Fauna and flora
Published in blackbox manifold
Near my childhood home was a deep quarry filled with menace. We were warned to steer clear of the pit's stamp. Nana explained that children who disobeyed and swam in its black Vaseline were liable to be ravished by tentacles and drowned. My best friend's grandmother told her that electric eels patrolled the shore. Another pal knew for a fact that the quarry was bottomless and filled with a clan of mutant plesiosaurs who had a soft spot for the bones of young humans.
All our grandmothers agreed – a dead child's only recourse to free their souls from the abyss was to lure a substitute to take their place.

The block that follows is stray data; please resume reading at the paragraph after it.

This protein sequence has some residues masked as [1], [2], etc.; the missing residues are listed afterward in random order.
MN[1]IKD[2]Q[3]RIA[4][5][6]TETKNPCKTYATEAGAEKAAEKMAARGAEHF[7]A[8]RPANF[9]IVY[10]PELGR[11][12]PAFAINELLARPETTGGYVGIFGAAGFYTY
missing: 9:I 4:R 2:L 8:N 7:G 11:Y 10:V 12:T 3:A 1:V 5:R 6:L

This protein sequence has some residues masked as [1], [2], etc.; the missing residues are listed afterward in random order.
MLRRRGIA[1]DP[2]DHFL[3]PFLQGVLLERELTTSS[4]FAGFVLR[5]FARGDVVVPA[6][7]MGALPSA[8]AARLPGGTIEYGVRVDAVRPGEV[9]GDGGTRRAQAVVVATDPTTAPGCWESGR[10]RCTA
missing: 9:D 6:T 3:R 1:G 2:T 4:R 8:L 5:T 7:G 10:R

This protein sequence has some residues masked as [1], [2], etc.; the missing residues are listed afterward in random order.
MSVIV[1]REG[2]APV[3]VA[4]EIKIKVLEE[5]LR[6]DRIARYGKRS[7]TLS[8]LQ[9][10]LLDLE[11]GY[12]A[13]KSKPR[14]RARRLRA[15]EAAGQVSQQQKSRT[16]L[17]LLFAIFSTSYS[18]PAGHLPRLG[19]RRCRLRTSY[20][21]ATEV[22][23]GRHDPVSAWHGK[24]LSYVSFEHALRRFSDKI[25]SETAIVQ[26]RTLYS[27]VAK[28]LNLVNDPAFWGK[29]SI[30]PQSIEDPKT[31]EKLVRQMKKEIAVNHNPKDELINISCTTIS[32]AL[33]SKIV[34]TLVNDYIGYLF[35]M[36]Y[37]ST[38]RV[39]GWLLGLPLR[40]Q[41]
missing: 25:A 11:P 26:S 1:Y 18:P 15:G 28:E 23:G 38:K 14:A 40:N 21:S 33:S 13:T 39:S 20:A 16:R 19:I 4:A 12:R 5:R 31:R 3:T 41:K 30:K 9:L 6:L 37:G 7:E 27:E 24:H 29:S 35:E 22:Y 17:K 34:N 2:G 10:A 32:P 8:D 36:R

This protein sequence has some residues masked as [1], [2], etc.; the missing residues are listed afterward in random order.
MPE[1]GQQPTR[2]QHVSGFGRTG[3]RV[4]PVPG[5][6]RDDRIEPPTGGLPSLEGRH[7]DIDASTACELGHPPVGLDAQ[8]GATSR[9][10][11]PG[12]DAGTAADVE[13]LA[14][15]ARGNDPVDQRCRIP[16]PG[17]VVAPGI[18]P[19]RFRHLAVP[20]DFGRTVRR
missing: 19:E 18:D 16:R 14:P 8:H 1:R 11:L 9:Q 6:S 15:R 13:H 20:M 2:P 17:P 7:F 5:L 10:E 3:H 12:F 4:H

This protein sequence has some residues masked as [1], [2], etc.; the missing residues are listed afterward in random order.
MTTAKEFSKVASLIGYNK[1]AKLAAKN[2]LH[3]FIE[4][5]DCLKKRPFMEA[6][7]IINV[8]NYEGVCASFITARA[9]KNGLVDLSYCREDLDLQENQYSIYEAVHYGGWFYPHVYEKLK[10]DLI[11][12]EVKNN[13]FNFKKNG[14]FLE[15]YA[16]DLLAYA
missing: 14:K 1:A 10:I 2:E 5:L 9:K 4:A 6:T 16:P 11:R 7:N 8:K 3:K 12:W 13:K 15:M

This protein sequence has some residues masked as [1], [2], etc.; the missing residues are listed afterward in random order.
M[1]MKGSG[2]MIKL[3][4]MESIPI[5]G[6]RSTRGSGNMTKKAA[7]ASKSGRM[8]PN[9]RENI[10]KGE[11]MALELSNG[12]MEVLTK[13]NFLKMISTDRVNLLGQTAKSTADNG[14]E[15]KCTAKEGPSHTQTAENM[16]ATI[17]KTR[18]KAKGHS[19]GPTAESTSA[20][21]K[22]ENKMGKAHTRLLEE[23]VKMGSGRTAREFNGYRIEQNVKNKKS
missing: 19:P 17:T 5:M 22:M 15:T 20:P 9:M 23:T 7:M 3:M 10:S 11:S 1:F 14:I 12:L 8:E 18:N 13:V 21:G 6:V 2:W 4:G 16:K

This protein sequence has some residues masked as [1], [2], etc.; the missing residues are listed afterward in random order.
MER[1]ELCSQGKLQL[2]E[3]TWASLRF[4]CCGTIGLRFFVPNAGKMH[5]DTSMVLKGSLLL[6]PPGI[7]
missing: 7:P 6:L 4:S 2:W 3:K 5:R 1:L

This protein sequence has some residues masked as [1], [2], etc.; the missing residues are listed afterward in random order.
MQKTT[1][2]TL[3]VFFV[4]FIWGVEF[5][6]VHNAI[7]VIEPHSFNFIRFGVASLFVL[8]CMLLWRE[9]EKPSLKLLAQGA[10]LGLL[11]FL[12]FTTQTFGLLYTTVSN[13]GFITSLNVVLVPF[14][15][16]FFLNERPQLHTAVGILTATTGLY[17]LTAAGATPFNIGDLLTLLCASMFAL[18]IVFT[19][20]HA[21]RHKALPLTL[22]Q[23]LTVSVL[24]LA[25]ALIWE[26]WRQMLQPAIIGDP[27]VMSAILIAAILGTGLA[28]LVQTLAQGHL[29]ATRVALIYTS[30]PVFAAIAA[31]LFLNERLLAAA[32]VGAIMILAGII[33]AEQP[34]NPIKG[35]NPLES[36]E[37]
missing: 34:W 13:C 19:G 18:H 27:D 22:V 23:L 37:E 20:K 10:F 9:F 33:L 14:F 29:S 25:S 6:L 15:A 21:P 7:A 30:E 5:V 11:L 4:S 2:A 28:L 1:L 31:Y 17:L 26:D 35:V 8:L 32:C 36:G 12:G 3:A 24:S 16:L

When I passed by this quarry – and I went out of my way to pass by this quarry – I was deliciously frightened. I especially enjoyed parking my dirt bike near the escarpment and pissing into the gulf.
Once I heard my name rise from the quarry like a bubble. Once I threw my bicycle at a log that I mistook for a green sucker. One time I saw a black bowler floating, moving toward me. I thought it was the ghost of a disobedient child and I ran like hell.
Now I know why our grandmothers told us those stories.
Perhaps this is why I have become a plumber?
And, of course, now I know, that the bowler belonged to a fish, a semi-formal fish.